In the mean time, what are you waiting for? Start sharing and tweet us with your collaboration best practices using #SharingIsCaring.


By: Abbas Manjee, Chief Academic Officer

Update 9/19: Sharing curriculum with co-teachers is now available!

Editor’s note: You can only share personally identifiable information with other teachers and administrators at your school. Please confirm that sharing your class and student achievement data with others in your school community is allowed under your school (or district) technology policy.

Collaborative Teaching in Our Pilot Schools: 3 Case Studies

Collaborative Teaching in Our Pilot Schools: 3 Case Studies

When co-teachers are in sync, classes move more smoothly from entry routine to exit ticket. And when teachers have tools to communicate more efficiently, they can build curriculum that helps students thrive.

When students get off-track, teachers come together to support, leveraging the skills of all adults. But when collaboration falters, it stunts student growth. Lack of structured co-planning can prevent teachers from sharing student data or anecdotes, and curriculum planning or interventions fail.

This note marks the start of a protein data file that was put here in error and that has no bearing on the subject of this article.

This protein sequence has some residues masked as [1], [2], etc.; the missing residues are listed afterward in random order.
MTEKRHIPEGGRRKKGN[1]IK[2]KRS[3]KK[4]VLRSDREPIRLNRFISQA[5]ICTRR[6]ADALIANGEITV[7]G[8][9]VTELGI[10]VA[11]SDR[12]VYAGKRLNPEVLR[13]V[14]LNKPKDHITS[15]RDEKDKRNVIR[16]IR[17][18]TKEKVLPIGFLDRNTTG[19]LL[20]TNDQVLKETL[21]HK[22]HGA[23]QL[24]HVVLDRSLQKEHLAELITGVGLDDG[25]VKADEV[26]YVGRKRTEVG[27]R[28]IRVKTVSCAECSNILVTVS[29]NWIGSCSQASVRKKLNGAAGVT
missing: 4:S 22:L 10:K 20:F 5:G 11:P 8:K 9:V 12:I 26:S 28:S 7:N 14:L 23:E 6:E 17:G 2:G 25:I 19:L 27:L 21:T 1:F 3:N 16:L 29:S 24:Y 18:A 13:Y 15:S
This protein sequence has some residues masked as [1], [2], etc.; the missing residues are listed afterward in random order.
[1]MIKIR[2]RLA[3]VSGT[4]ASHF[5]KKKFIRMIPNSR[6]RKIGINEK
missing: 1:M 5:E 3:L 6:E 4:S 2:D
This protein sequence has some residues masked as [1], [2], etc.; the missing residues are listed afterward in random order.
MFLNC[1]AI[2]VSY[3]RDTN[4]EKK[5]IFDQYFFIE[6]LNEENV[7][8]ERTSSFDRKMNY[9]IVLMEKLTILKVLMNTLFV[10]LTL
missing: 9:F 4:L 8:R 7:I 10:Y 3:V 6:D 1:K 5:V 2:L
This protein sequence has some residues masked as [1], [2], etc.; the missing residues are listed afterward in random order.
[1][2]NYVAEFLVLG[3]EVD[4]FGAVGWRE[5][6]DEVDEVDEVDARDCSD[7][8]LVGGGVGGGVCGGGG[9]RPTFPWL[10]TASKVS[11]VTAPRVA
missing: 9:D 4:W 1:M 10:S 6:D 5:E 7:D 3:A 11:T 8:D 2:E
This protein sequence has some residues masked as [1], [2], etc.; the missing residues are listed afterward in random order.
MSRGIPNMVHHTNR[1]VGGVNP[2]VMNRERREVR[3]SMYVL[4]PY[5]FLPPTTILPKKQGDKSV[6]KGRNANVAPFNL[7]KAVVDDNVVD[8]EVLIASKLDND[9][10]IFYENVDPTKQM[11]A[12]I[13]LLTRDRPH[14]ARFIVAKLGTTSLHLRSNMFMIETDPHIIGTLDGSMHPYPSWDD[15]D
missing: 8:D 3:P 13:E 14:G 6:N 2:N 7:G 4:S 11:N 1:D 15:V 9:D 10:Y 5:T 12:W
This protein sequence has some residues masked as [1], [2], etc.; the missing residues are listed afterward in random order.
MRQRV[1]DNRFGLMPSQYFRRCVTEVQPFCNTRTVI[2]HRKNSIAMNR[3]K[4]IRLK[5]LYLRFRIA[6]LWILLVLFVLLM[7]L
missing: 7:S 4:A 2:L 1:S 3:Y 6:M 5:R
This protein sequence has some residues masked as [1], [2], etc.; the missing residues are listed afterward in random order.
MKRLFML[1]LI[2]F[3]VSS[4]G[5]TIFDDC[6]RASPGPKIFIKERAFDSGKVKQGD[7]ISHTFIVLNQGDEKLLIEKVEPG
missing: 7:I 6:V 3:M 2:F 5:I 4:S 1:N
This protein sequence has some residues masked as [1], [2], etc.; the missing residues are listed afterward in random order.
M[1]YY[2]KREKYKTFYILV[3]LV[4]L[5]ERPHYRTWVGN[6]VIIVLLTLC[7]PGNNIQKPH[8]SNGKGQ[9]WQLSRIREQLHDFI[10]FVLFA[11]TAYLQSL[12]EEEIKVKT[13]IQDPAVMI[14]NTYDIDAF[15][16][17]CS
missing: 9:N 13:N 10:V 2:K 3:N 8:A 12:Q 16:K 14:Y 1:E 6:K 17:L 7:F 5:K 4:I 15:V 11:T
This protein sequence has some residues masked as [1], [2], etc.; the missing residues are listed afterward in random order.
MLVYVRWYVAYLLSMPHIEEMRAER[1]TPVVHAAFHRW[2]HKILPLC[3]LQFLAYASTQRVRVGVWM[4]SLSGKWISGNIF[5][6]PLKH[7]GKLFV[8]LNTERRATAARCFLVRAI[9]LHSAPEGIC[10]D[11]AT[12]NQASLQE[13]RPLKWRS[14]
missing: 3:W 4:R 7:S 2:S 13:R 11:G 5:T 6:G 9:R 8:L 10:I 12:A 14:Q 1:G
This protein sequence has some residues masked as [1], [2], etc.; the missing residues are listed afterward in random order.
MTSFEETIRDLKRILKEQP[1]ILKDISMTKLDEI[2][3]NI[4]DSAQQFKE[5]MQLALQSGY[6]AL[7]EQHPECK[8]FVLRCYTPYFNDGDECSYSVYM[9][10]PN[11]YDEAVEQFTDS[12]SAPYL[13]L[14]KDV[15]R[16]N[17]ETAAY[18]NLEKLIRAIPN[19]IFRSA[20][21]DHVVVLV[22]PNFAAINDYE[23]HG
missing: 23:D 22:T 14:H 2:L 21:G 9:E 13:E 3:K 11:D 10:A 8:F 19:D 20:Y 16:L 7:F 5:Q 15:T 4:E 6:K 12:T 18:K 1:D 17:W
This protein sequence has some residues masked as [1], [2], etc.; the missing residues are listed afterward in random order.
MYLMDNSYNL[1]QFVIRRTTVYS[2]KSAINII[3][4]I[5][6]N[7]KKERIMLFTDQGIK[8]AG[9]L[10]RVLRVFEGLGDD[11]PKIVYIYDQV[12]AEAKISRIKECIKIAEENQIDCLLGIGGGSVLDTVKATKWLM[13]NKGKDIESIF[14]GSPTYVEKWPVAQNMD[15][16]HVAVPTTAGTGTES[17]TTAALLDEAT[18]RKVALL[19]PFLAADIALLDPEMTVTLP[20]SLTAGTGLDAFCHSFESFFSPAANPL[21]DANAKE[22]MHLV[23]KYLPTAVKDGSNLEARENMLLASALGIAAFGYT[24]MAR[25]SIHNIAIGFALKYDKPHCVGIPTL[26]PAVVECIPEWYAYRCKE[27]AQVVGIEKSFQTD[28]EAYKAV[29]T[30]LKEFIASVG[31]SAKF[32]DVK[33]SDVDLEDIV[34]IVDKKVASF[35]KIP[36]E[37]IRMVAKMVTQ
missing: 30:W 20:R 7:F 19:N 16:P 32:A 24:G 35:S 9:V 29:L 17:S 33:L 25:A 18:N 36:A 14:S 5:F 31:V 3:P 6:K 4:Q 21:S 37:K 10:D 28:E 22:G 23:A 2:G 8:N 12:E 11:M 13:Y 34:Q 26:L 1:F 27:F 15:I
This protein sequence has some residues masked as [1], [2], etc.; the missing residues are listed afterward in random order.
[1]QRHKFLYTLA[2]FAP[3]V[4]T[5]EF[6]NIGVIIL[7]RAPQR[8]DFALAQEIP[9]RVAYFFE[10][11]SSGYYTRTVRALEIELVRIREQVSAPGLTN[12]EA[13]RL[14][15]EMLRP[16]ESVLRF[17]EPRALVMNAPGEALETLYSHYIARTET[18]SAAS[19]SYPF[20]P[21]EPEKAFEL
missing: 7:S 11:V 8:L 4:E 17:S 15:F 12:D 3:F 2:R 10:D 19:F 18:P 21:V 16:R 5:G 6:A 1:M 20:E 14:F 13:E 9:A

Fostering collaborative adult relationships is both an art and a science. Some of the work is investing time to get to know each other as whole people, leading with inquiry and empathy, and supporting each other’s learning. In today’s classrooms, there are often several adults supporting students in various capacities. Each adult has a role to play in the development of crucial student skills, and if they can’t work together, student achievement suffers. But there is also a crucial, technical aspect to collaboration in the 21st century. When you are responsible for writing curriculum, presenting to students, and assessing their progress as a team, the tools you use to communicate are a core part of your work.

At Kiddom, we’re excited about our newest collaboration features to help teachers save time and plan more efficiently, giving them time to get to know their colleagues and work more productively together.

Collaboration Made Easy

  • Adding a collaborator is as simple as entering their email address — once they accept, you can begin working together.
  • Share your classes with multiple adults — there is no limit to the number of collaborators each class can have. And there are levels of sharing and editing access to ensure that everyone can play a role.

Each of the schools within Kiddom’s pilot community are using collaboration features a little differently, it’s not a one-size-fits-all solution. Here’s how some of our pilot communities are collaborating to make strides this year.